S_r = d_2 + (avf(Q_2) x d_1) mod n.
           2d. Using the associate value function avf, the signature
               just calculated, the system cofactor h, the respondent's
               public key, and the respondent's ephemeral public key,
               the Respondent finds the EC point
               P = h x S_r x (Q_4 + (avf(Q_4) x Q_3)).
           2e. Respondent verifies that P != 0.
           2f. Respondent sets z = x_P, where x_P is the x-coordinate
               of P.
      3. Respondent converts z follows:

                 ECC2N  |  ECP  |  Symmetric Cipher To Use
                  163   |  192  |       3DES-CBC
                  283   |  256  |       AES-128-CBC
                  409   |  384  |       AES-256-CBC
                  571   |  521  |       AES-256-CBC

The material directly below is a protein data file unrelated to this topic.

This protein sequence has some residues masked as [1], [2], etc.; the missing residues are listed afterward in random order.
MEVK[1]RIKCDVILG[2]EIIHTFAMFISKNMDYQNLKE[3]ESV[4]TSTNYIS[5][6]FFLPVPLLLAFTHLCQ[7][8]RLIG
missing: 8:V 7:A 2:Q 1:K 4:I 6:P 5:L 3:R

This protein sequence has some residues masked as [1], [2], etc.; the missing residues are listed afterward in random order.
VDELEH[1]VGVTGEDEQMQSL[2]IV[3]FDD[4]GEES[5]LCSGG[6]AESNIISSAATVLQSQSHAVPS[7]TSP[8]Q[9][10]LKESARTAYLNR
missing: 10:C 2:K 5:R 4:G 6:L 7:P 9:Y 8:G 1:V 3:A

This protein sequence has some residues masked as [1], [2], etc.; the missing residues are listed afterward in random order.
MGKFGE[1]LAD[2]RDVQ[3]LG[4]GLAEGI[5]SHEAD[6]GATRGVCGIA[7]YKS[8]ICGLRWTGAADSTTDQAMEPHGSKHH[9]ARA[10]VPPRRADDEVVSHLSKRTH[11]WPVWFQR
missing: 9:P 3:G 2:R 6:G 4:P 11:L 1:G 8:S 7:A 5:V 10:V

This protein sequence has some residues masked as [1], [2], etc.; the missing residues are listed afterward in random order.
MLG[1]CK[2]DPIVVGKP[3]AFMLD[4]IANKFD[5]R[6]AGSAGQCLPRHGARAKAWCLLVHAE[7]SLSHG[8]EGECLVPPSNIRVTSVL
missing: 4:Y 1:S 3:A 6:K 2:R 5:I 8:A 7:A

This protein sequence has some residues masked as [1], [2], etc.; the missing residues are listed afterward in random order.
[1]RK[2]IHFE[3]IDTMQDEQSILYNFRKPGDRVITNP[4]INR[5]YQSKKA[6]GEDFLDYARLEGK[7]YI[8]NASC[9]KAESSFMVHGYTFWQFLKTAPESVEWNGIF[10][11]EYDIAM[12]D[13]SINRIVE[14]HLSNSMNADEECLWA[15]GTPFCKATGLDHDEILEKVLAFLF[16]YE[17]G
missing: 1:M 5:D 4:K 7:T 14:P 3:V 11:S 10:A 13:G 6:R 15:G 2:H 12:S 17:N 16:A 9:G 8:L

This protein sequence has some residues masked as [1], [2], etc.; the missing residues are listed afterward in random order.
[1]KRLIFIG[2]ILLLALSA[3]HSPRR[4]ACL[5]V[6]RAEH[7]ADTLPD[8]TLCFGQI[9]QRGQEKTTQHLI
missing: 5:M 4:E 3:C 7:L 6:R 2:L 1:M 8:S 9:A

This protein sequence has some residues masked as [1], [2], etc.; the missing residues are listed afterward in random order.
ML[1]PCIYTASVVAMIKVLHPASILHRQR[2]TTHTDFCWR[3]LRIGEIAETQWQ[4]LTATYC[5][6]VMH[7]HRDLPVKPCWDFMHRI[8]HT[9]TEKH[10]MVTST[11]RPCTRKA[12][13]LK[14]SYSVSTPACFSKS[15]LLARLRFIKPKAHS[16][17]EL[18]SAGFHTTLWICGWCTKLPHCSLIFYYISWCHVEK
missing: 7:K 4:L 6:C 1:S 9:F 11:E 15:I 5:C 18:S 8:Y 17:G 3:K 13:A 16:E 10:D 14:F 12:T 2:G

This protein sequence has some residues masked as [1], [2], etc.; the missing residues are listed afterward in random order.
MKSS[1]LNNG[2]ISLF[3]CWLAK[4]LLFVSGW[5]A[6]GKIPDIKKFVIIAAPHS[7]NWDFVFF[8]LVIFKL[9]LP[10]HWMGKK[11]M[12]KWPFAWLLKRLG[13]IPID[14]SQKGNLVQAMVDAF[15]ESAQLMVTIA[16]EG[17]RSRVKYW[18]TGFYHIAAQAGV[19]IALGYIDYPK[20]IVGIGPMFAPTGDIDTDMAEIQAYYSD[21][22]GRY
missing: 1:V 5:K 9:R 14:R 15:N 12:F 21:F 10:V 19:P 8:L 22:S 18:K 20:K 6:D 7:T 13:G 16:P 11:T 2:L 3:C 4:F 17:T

Table 3: Symmetric cipher to bit string Z, using the convention
         specified in X9.63-2001 section 4.3.3.
      4. Respondent uses the key derivation function described in
         X9.63-2001 section 5.6.3 use with the hash function given in table
         MQV_PARAMS to derive the keying data; the length of the key to
         be generated is also given in MQV_PARAMS.

   6. Additional MIKEY payloads

   6.1 ECCPT payload format

   The ECCPT payload provides for the transport of an EC point in the
   MIKEY-MQV and in the MIKEY-RSA exchange when ECIES

5.  MIKEY-ECMQV

   ECMQV (Elliptic Curve Menezes-Qu-Vanstone) is in use. It is
   of the form:

                        1                   2                   3
    0 1 2 3 4 5 6 7 8 9 0 1 2 3 4 5 6 7 8 9 0 1 2 3 4 5 6 7 8 9 0 1
   +-+-+-+-+-+-+-+-+-+-+-+-+-+-+-+-+-+-+-+-+-+-+-+-+-+-+-+-+-+-+-+-+
   ! Next payload  ! Point length                  !  Pt data ...  !
   +-+-+-+-+-+-+-+-+-+-+-+-+-+-+-+-+-+-+-+-+-+-+-+-+-+-+-+-+-+-+-+-+
   ~                        Point data                             ~
   +-+-+-+-+-+-+-+-+-+-+-+-+-+-+-+-+-+-+-+-+-+-+-+-+-+-+-+-+-+-+-+-+

   Point length is the length of the point data in *bits*.

   The point_data field is padded to end on a 32-bit boundary, and is